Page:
MANILA - Outgoing Senate Minority Leader Franklin Drilon on Thursday urged neophyte senators to study, saying getting elected "does not make one a senator."
"Kailangan po mag-aral sila (They need to study)... You must earn the respect of your peers first, and the public second. And therefore, there's nothing wrong with studying and getting advice from experts in the field," he told ANC's Headstart.
"In the Senate, you get confronted with issues in various fields and therefore to be able to participate and contribute your share in policymaking, you must have certain knowledge of what is the issue at hand."
Drilon said as a lawmaker, he brushed up on his past experience as a member of the executive branch for 9 years.
"I had to study, to listen. I was quiet for the first few months trying to learn the traditions of the institution of democracy called the Senate. That was how I was able to get into the groove," he said.
"To those who are incoming, there's no substitute for studying and learning. Learning as we know is a never-ending process. Even at my age, 76, I continue to read, I continue to learn new things," he said.
Drilon added that he joins Senate Majority Leader Miguel Zubiri in advising incoming Sen. Robin Padilla to "study hard" as he was eyeing to lead the Senate Committee on Constitutional Amendment and Revision of Codes and Laws.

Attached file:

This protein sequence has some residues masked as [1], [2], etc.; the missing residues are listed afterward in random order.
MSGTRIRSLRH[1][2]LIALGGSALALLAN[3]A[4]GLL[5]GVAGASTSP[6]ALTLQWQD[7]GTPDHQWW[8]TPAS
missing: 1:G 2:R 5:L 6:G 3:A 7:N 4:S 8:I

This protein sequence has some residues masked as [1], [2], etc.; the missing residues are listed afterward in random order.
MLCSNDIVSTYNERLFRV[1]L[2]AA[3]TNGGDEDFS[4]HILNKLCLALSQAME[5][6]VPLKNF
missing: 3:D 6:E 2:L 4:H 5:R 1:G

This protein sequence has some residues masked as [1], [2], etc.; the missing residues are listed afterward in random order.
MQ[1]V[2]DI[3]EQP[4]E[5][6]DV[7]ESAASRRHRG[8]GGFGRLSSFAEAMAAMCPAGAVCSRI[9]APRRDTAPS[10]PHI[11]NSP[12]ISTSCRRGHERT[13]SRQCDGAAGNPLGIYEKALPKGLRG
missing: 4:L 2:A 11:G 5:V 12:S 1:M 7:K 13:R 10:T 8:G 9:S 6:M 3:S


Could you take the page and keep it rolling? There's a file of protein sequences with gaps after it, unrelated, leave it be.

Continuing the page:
The post "requires legal knowledge" and the senator must have "exposure to the Constitution," Drilon said.
"Remember, it says Revision of Codes and Laws. This would refer to major laws like Civil Code, Revised Penal Code, all the codified laws and it’s not easy to do that. I don’t claim to know all of those but certainly to a neophyte senator who has had no exposure to these subjects he needs a lot of schooling," he said.
"In fairness to the public who expects him to come up with policies insofar as not only the process of amending the constitution but the substance of the amendment. You must be able to debate with your colleagues so you can come up with a most reasonable policy."
Drilon, meantime, said Zubiri as the majority leader "has improved his skills on trying to build a consensus."
"That's why I think he's fit to become the Senate President apart from his knowledge of several policy issues that confront our country," he said.